January 26, 2017
If you file for Chapter 7 bankruptcy in Maryland, you can use Maryland’s bankruptcy exemption law to protect your property. Bankruptcy exemptions also play a role in determining how much you'll pay in a Chapter 13 case. Continue reading to learn about the property you can protect with Maryland’s bankruptcy exemptions.
Exemptions are specific laws that allow you to protect certain property, such as your car or home, from your creditors. Some states allow residents to choose between the state exemptions or the federal exemptions; however, because Maryland has opted out of the federal system, you'll be limited to the Maryland exemptions. You can supplement the state set with federal non-bankruptcy exemptions to protect property such as federal and military retirement funds and veteran’s benefits.
Below is a list of commonly used Maryland bankruptcy exemptions. Unless otherwise indicated, all references are to the Code of Maryland (Md. Code Ann.).
Up to $23,675 of equity in any owner-occupied real estate (house, condominium, co-op, or permanently affixed manufactured home. Married couples cannot double the Maryland homestead exemption. (Cts. & Jud. Proc. § 11-504(f)(1)(i)(2), Real Prop § 8-203(d)(3)(ii))
Up to $5,000 in tools of your trade, including clothing, books, tools, and inventory. (Cts. & Jud. Proc. § 11-504(b)(4))
Professionally prescribed health aids. (Cts. & Jud. Proc. § 11-504(b)(3))
Up to $1,000 in appliances and furnishings, clothing, pets, and books for use by you or your dependents. (Cts. & Jud. Proc. § 11-504(b)(4))
Burial plot. (Bus. Reg. § 5-503)
Maryland doesn't have a motor vehicle exemption, but you can use your wildcard exemptions to protect equity in your vehicle.
Court-ordered child support payments. (Cts. & Jud. Proc. § 11-504(b)(6))
75% of disposable earnings or $145 per week, whichever is greater (plus medical payments deducted by an employer), or, for residents of Caroline, Kent, Queen Anne’s and Worcester counties, 75% of disposable earnings or 30 times the federal minimum wage, whichever is greater (plus medical payments deducted by an employer). (Com. Law § 15-601.1)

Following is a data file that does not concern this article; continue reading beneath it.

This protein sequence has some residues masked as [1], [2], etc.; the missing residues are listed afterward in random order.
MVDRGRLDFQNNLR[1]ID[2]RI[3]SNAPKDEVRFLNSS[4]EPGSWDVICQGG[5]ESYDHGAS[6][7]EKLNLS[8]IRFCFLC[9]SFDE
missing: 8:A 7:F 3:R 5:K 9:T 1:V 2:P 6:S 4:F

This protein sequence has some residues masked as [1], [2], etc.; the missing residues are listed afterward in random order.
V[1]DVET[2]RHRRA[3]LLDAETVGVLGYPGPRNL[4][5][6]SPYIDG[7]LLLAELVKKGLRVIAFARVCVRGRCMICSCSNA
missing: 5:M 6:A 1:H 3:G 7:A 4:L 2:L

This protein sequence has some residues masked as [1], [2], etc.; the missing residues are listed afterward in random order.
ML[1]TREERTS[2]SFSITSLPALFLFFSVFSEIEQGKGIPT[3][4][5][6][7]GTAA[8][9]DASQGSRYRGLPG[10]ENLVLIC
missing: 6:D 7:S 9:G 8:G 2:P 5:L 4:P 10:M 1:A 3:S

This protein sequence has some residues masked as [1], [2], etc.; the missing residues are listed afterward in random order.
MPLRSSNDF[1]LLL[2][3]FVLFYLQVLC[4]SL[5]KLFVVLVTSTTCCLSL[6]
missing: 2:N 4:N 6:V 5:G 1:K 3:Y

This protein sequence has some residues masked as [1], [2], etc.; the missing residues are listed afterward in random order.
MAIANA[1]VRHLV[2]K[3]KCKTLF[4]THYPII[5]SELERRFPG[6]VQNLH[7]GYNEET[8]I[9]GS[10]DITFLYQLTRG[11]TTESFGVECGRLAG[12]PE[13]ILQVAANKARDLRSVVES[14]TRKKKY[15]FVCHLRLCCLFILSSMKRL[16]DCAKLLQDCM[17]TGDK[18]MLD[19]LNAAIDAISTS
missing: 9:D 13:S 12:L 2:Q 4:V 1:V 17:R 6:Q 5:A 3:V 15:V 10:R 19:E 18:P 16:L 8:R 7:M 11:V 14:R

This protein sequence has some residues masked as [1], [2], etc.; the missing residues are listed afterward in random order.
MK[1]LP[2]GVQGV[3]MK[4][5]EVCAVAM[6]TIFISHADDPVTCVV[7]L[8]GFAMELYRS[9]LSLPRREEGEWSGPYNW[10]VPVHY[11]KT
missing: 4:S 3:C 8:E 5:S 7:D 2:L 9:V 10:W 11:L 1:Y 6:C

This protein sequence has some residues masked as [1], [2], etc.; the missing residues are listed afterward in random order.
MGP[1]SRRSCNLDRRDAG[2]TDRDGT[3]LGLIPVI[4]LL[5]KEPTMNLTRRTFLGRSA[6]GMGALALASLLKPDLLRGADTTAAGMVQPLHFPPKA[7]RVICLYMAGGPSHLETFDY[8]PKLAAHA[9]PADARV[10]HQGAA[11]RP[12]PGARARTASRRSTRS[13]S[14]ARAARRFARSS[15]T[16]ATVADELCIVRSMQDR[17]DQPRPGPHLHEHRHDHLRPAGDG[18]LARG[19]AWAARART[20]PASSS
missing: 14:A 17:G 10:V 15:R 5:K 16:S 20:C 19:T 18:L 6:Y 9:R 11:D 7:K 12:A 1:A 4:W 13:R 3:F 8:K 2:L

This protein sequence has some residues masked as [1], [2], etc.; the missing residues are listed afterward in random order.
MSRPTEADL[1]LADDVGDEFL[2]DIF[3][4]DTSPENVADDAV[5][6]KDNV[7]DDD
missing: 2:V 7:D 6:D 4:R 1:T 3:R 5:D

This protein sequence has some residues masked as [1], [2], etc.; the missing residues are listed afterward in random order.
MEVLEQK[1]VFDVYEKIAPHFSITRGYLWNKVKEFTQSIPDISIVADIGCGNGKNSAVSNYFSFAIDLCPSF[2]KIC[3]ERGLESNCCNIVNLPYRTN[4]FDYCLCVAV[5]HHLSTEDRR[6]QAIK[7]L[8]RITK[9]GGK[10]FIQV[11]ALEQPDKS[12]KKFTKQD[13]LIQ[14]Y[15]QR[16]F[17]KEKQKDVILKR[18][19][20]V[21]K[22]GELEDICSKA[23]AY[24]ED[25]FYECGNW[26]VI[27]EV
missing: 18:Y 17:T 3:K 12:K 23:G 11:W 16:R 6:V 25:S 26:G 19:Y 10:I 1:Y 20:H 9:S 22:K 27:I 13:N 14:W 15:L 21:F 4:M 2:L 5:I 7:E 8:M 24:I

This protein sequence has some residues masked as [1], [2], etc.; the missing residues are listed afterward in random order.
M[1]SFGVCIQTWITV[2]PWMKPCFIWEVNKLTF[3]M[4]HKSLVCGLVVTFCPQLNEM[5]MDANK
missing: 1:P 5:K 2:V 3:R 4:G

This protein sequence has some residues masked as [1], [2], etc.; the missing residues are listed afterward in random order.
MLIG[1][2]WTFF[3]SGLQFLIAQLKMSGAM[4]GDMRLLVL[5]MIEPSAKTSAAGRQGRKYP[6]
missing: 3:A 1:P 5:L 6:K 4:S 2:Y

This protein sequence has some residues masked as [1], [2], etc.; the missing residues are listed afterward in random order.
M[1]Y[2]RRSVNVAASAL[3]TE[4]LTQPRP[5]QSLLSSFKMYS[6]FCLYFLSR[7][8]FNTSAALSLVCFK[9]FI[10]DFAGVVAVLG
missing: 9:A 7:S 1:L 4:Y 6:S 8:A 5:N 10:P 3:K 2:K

Alimony in an amount equal to your earnings exemption. (Cts. & Jud. Proc. § 11-504(b)(7), Com. Law § 15-601.1)
Public assistance benefits. (Human Serv. § 5-407(a)(1), (2))
ERISA-qualified benefits and IRAs. (Cts. & Jud. Proc. § 11-504(h))
State employees retirement accounts and benefits. (State Pers. & Pens. § 21-502)
Cash or property up to $6,000 in value, plus an additional $5,000 of value in personal property. (Cts. & Jud. Proc. § § 11-504(b)(5), (f)(1)(i)(1))
(To learn more, see The Maryland Wildcard Exemption.)
Disability or health benefits, including court awards, arbitration awards, & settlements. (Cts. & Jud. Proc. § 11-504(b)(2))
Fraternal benefit society benefits. (Ins. § 8-431, Est. & Trusts § 8-115)
Life insurance or annuity contract proceeds when the beneficiary is the insured's dependent, child, or spouse. (Ins. § 816-111(a))
Settlements or awards that you receive as the result of any person's injury or illness or wrongful death; lawsuit or settlement awards for lost future earnings. (Cts. & Jud. Proc. § 11-504(b)(2))
This list includes some of the more common Maryland bankruptcy exemptions, but others exist. You can verify the current exemption amounts at the website of the Maryland General Assembly.